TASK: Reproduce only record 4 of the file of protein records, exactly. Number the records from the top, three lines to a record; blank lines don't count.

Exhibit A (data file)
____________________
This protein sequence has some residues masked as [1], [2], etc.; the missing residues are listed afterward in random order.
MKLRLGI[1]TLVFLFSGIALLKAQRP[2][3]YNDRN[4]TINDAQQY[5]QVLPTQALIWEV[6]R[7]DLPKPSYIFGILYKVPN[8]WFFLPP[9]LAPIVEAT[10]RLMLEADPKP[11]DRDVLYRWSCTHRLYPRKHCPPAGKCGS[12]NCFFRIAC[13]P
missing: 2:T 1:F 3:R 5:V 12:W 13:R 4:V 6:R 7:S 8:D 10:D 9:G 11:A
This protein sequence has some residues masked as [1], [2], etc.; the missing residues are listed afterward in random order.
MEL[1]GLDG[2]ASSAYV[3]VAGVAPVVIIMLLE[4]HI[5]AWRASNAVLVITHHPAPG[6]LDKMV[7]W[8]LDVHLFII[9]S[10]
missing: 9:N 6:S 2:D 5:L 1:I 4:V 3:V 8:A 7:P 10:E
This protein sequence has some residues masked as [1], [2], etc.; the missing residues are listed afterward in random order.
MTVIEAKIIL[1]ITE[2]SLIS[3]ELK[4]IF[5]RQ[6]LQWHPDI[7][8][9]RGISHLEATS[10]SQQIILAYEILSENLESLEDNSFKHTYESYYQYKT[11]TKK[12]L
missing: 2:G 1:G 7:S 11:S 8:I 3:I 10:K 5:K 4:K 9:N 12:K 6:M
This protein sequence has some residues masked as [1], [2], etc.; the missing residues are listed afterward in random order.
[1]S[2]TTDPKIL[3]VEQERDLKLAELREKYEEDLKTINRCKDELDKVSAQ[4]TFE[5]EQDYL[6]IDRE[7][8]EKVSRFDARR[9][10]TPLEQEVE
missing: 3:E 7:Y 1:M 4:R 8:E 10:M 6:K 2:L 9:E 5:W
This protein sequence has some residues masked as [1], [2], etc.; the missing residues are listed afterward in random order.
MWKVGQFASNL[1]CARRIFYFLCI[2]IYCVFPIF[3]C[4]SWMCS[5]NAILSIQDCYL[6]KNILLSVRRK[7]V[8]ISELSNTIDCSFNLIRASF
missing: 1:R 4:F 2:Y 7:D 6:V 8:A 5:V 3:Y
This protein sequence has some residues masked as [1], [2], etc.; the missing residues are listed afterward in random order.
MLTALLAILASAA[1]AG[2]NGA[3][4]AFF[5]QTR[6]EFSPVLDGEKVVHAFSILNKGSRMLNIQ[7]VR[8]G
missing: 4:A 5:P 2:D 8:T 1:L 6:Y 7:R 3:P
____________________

This protein sequence has some residues masked as [1], [2], etc.; the missing residues are listed afterward in random order.
[1]S[2]TTDPKIL[3]VEQERDLKLAELREKYEEDLKTINRCKDELDKVSAQ[4]TFE[5]EQDYL[6]IDRE[7][8]EKVSRFDARR[9][10]TPLEQEVE
missing: 3:E 7:Y 1:M 4:R 8:E 10:M 6:K 2:L 9:E 5:W